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[GreenYes] Junk Science Redux
from the Gallon Environment Letter.


 University and government scientists studying health threats associated
with agricultural pollution say they are harassed by farmers and trade
groups and silenced by government and university superiors afraid to offend
the powerful farm industry. The heat comes from individual farmers,
commodity groups and the U.S. Department of Agriculture, which finances and
controls much of the research. And the pressure is growing, some scientists
say. "It's rampant," said JoAnn Burkholder, an acclaimed aquatic botanist
trained at Iowa State University who received death threats after warning
North Carolina parents not to let their children wade in a manure- polluted
stream. Scientists in Iowa and other states say that the US Department of
Agriculture (USDA) kills controversial research by forcing it through an
extended approval process. The agency also keeps researchers from
publicizing sensitive findings in scientific journals and at public meetings
and cooperates with industry groups to suppress research results that don't
meet the groups' satisfaction, they charge. Burkholder, said, "I have seen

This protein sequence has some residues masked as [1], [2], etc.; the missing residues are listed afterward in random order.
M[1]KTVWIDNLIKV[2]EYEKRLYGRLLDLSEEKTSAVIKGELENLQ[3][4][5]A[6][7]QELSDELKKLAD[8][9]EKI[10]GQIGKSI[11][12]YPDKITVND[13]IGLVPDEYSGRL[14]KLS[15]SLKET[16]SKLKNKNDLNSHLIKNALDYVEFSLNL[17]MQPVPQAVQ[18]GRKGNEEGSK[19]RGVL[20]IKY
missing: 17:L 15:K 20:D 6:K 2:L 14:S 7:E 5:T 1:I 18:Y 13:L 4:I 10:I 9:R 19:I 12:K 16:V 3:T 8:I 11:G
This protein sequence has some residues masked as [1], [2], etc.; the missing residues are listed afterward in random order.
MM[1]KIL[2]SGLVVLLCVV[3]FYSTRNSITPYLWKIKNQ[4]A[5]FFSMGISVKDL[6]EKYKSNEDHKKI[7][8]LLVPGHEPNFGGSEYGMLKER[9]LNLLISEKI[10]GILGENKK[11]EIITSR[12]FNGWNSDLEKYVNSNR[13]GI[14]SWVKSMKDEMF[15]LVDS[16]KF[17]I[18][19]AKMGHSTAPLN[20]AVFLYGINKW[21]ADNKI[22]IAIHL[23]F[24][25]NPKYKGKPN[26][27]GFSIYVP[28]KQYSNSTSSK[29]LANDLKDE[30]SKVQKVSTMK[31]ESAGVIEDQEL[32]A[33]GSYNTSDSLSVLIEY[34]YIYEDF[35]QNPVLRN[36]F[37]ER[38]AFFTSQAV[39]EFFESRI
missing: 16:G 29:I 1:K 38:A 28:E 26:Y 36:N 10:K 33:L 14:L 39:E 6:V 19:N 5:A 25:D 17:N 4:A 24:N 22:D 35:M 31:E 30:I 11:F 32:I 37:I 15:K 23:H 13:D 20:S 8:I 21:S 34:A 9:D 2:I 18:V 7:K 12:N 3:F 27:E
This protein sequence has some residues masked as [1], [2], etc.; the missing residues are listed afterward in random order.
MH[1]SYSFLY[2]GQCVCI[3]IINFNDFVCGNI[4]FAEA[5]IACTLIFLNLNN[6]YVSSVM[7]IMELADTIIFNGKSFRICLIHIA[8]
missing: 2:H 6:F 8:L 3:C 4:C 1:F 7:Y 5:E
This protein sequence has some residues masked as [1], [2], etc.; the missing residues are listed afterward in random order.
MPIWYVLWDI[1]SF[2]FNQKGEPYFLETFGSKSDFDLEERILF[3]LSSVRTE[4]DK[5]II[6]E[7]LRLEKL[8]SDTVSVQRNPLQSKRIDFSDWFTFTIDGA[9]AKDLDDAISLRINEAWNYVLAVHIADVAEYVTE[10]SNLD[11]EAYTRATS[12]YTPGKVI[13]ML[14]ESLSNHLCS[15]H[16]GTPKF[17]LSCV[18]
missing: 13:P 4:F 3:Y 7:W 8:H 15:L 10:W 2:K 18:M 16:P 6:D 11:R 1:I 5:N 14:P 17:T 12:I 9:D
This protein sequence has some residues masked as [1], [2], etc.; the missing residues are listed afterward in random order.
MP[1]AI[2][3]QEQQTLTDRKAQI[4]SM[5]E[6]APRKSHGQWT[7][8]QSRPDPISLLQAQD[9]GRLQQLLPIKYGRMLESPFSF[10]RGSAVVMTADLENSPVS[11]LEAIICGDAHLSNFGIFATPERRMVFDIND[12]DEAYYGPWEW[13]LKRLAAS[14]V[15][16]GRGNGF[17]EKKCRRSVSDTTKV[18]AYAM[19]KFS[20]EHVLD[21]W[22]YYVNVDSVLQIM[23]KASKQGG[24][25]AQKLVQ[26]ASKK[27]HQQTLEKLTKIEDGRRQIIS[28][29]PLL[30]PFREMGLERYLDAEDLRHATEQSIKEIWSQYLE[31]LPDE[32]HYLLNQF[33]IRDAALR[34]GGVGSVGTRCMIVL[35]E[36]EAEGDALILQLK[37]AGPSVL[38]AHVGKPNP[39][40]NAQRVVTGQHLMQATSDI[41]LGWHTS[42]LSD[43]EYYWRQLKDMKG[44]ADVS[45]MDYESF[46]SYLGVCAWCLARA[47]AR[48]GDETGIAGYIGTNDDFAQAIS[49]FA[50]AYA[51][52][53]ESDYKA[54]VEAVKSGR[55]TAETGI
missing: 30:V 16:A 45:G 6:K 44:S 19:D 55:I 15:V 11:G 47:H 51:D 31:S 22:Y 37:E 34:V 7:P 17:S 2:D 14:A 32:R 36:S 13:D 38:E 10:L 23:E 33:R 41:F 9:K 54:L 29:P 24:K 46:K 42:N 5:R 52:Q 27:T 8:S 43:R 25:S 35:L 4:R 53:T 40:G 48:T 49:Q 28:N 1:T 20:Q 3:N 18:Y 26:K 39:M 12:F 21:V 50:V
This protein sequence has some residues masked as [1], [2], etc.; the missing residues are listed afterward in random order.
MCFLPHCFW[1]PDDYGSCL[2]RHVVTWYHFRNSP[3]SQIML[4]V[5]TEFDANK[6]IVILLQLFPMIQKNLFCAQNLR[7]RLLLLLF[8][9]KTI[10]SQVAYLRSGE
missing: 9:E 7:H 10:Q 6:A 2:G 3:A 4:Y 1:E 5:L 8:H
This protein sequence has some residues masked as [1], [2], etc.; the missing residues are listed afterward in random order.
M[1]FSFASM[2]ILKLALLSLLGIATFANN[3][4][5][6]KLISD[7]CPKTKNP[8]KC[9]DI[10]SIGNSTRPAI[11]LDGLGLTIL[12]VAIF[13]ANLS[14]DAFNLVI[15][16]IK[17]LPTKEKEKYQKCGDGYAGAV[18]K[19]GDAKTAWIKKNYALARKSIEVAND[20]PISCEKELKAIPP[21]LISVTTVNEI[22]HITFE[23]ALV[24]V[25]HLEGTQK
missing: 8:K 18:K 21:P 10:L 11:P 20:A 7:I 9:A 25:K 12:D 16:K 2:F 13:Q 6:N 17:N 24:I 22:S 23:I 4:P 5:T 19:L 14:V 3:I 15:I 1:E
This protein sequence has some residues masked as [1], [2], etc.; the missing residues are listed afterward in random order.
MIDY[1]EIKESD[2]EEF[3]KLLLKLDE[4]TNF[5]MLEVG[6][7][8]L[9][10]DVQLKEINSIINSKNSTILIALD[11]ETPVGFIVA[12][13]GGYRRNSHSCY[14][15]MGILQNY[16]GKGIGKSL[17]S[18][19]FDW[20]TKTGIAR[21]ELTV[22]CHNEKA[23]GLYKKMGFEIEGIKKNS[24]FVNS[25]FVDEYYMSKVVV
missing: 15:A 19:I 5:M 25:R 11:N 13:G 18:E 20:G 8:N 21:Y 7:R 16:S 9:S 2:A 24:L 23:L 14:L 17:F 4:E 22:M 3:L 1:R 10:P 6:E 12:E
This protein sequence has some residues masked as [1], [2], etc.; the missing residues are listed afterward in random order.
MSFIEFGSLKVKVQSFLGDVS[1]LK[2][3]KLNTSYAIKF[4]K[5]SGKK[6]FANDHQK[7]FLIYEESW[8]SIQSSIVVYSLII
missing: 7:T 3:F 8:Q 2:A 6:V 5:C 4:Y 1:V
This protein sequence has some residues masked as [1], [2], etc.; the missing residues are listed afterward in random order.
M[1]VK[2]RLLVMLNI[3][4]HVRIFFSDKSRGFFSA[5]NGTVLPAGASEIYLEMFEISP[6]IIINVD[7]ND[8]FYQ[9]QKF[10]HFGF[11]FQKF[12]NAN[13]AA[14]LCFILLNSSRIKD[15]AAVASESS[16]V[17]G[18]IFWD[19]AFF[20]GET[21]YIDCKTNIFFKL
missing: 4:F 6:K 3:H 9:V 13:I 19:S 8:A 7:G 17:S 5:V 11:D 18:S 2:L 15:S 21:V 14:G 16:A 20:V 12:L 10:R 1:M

some very sad practices in this country. Industry has a stranglehold on
environmental issues to the point that this muzzling goes on all the time."
Those brave enough to speak out usually have secure jobs at universities or,
like Zahn, leave the public arena. James Zahn (a former federal swine
researcher in Ames, Iowa) said his superiors wouldn't let him submit for
publication perhaps one of his most important findings - that the air
emitted by hog confinements contained potentially health-threatening
antibiotic-resistant bacteria- and several times refused invitations for him
to speak about his findings. Zahn also was uncomfortable that an "advisory
panel" of hog farmers, assembled by the USDA, watched over the lab's work.
In fact, national pork groups have at times had offices in the same
government buildings as the USDA labs. "No other government agency ever had
this hand-holding relationship with a livestock group," Zahn said after he
quit the USDA job. "Your career could be over," he said. Source, "Ag
Scientists Feel the Heat," by Perry Beeman, The Register, Ames, Iowa,
December 1, 2002.
Peter Anderson
4513 Vernon Blvd. Suite 15
Madison, WI 53705
Ph:    (608) 231-1100
Fax:   (608) 233-0011
Cell    (608) 438-9062

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